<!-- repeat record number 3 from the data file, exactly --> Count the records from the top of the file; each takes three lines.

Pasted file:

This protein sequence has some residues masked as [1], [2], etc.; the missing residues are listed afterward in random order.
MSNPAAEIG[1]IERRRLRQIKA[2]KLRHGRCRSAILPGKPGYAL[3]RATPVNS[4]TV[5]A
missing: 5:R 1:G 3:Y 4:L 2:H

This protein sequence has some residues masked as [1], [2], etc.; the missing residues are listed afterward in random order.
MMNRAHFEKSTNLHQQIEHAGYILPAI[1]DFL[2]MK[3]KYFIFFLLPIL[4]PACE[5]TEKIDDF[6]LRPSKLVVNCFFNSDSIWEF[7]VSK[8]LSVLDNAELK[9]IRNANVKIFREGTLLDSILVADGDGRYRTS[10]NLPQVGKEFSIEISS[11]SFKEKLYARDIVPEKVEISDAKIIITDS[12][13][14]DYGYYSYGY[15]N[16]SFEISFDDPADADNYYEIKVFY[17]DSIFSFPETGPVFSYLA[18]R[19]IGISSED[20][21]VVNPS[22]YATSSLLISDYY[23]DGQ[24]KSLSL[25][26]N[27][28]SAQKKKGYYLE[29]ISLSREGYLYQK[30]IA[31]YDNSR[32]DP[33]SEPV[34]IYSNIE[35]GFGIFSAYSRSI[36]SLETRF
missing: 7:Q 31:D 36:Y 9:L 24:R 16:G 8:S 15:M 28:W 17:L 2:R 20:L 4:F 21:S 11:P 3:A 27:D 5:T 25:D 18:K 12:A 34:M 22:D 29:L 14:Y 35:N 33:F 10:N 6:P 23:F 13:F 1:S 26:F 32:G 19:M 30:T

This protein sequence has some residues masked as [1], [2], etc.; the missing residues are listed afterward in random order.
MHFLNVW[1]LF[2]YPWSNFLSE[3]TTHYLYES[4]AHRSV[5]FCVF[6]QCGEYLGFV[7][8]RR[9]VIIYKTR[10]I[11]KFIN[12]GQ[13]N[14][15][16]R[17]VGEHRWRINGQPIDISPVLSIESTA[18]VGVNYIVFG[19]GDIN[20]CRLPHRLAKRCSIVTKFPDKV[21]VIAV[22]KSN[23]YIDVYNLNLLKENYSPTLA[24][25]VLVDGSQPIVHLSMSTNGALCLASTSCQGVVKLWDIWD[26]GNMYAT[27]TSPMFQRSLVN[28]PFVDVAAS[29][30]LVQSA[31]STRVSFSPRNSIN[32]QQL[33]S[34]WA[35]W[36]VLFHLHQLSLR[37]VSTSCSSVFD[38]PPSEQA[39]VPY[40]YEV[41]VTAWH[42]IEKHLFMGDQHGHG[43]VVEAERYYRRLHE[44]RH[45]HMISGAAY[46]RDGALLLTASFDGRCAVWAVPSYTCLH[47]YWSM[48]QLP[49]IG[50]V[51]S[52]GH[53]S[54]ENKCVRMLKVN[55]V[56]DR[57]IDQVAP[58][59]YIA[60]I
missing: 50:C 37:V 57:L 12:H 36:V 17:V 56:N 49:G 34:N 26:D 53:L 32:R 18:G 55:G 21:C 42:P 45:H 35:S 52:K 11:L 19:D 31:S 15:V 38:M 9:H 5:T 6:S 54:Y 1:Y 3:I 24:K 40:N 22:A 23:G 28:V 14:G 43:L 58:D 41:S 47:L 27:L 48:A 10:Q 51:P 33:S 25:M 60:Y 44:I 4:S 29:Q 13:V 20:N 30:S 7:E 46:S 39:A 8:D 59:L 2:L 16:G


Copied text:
This protein sequence has some residues masked as [1], [2], etc.; the missing residues are listed afterward in random order.
MHFLNVW[1]LF[2]YPWSNFLSE[3]TTHYLYES[4]AHRSV[5]FCVF[6]QCGEYLGFV[7][8]RR[9]VIIYKTR[10]I[11]KFIN[12]GQ[13]N[14][15][16]R[17]VGEHRWRINGQPIDISPVLSIESTA[18]VGVNYIVFG[19]GDIN[20]CRLPHRLAKRCSIVTKFPDKV[21]VIAV[22]KSN[23]YIDVYNLNLLKENYSPTLA[24][25]VLVDGSQPIVHLSMSTNGALCLASTSCQGVVKLWDIWD[26]GNMYAT[27]TSPMFQRSLVN[28]PFVDVAAS[29][30]LVQSA[31]STRVSFSPRNSIN[32]QQL[33]S[34]WA[35]W[36]VLFHLHQLSLR[37]VSTSCSSVFD[38]PPSEQA[39]VPY[40]YEV[41]VTAWH[42]IEKHLFMGDQHGHG[43]VVEAERYYRRLHE[44]RH[45]HMISGAAY[46]RDGALLLTASFDGRCAVWAVPSYTCLH[47]YWSM[48]QLP[49]IG[50]V[51]S[52]GH[53]S[54]ENKCVRMLKVN[55]V[56]DR[57]IDQVAP[58][59]YIA[60]I
missing: 50:C 37:V 57:L 12:H 36:V 17:V 56:N 49:G 34:N 26:D 53:L 32:R 18:G 55:G 21:C 42:P 45:H 35:S 52:K 11:L 19:D 31:S 15:V 38:M 9:H 5:T 6:S 54:Y 1:Y 3:I 24:K 40:N 22:A 23:G 28:V 14:G 43:L 58:D 41:S 47:L 27:L 48:A 10:Q 51:P 33:S 25:M 60:Y 44:I 4:S 29:Q 13:V 20:N 30:S 7:E 46:S 39:A 8:D 59:L 2:L 16:G